Biocidal functionality can also be introduced into cellulose by condensing the hydroxyl groups on 3-trihydroxysilylpropyl-5,5-dimethylhydantoin (SPH) (Figure 6.2) with those on cellulose followed by chlorination of the amide nitrogen on the hydantoin ring with chlorine bleach . It was observed that a complete 5.7 log reduction of S. aureus could be obtained in a contact-time interval of 30-60 min. Likewise, a complete 5.9 log reduction of E. coli was observed in a contact-time interval of 60-120 min. The chlorine loading on the cotton cloth was 0.5-0.6% by weight in these experiments. For comparison purposes, cotton cloth was also treated with the quaternary ammonium compound dimethyloctadecyltrimethoxysilylpropylammonium chloride. In this case the log reductions of S. aureus and E. coli were only 1.8 and 2.5, respectively, in
H Y CH2CH2CH2-Si-OH
the same contact-time intervals as those tested for the samples treated with SPH. This comparison demonstrates conclusively the superiority of cellulose treated with N-halamines over that treated with biocidal quaternary ammonium salts. The chlorinated SPH-treated cloth is reasonably stable to loss of chlorine during dry storage. A loss from 0.62% to 0.54% Cl was observed over a 50-day period for the treated cloth stored in a non-airtight plastic bag. In standard washing tests it was found that cotton cloth treated with SPH and chlorinated with an initial chlorine loading of 0.61% retained 0.42% Cl after 5 machine washings, 0.41% after 10 washings, and 0.10% after 50 washings; thus the material still retained some biocidal functionality even after 50 machine washings.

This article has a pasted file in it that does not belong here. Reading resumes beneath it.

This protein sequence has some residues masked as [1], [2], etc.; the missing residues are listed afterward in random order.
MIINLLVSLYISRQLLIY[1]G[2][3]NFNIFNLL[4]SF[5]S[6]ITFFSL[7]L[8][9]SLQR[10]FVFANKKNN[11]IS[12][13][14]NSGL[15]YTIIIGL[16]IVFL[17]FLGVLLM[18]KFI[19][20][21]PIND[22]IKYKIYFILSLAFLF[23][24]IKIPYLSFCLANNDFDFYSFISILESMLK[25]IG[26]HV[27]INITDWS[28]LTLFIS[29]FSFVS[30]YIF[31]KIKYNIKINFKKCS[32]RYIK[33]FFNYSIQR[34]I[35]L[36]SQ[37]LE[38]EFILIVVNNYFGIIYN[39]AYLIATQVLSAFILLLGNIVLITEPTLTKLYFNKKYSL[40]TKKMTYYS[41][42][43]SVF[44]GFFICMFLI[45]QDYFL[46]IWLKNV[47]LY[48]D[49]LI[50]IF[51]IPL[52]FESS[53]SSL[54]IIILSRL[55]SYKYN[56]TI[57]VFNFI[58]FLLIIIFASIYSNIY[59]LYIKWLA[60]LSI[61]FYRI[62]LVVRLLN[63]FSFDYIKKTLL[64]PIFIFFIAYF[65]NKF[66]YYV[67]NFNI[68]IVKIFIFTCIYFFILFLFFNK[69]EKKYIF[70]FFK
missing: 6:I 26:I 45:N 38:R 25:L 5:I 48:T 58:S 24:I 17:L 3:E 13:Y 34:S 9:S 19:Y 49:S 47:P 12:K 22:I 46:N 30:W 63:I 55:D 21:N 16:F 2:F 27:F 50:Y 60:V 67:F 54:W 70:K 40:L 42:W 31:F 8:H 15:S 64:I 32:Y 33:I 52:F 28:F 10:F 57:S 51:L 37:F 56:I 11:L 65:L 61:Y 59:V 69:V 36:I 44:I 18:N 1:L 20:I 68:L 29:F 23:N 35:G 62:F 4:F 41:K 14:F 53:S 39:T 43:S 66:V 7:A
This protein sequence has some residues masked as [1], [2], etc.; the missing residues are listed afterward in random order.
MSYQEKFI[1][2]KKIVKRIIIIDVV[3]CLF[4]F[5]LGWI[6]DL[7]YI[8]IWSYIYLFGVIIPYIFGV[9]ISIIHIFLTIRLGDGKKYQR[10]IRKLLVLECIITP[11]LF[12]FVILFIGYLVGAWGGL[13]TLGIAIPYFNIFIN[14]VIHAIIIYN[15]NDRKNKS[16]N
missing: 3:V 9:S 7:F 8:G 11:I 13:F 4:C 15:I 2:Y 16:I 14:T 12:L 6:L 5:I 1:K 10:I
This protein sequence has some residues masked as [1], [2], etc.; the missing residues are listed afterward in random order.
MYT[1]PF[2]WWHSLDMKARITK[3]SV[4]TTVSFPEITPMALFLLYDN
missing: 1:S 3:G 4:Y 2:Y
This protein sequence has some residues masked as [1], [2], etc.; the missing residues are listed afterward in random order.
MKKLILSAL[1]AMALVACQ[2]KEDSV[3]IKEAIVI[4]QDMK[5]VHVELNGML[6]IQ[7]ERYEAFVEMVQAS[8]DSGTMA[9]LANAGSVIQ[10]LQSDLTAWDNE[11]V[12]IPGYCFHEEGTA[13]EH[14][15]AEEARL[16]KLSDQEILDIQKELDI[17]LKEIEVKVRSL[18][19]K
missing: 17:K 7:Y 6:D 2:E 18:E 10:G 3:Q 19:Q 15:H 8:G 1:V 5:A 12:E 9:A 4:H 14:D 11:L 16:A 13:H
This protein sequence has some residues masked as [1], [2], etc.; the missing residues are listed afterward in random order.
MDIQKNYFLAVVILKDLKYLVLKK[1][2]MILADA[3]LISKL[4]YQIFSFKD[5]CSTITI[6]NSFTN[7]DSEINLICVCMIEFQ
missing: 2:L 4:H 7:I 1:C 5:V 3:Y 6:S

The SPH compound has also been employed to treat commercial office envelope paper . In this case, a chlorine loading of 0.82% by weight was obtained. The chlorine content declined only to 0.78% over a 36-day period of storage in a vacuum desiccator. The paper completely inactivated S. aureus (5.4 logs) at a contact time of only 10 min.
Was this article helpful?